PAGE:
Intended for healthcare professionals

Rapid response to:

Practice What Your Patient is Thinking

What I wish I’d known before my hospital discharge

BMJ 2018; 360 doi: (Published 21 March 2018) Cite this as: BMJ 2018;360:k1192

Rapid Response:

Re: What I wish I’d known before my hospital discharge

This article nails the challenges of arriving home with a very sick patient, especially where DX is complex, symptoms are alarming, and where survival is uncertain, In many cases, primary care is unable to deal and the consultant shuffle begins. It is helpful to have continuity of care including providers that communicate as we are whole people and not a body parts catalogue of doubtful quality sent for appraisal.

I appreciate the impassioned plea to do away with fragmented care and to have that care be continuous with intelligent handovers from critical care to home alone. The things that may be normal and make providers laugh or doubt the family sanity are terrifying in this setting and the things that seem ok may cost a life such as lungs that have filled with fluid and blood oxygen that hits critical levels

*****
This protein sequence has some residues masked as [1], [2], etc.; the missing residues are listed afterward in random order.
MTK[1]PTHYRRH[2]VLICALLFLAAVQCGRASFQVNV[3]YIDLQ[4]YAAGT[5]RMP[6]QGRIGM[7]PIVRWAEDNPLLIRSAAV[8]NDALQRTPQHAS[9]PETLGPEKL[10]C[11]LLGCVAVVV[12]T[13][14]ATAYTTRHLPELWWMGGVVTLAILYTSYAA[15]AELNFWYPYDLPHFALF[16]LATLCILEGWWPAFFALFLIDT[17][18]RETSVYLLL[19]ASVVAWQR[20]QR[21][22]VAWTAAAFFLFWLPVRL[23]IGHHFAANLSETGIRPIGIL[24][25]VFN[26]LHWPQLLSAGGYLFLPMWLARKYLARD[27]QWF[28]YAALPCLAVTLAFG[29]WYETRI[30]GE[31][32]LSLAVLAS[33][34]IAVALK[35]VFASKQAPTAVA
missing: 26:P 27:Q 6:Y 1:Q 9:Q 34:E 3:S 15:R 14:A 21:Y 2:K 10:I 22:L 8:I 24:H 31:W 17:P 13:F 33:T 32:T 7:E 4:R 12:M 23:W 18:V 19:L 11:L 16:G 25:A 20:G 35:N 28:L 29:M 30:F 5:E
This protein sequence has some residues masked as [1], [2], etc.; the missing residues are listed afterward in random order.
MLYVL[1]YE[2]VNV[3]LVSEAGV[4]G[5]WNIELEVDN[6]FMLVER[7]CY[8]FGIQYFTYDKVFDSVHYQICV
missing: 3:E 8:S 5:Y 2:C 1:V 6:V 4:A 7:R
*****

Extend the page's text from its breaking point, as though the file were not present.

On one occasion we had a wonderful follow-up call, it was an anchor in the rough sea of a loved one's decline. Thank you to all medical providers who listen and consider life beyond the appointment, you are more precious than gold!

Competing interests: No competing interests

22 March 2018
Amy I Price
BMJ Patient Editor (Research)
University of Oxford
Edmonton UK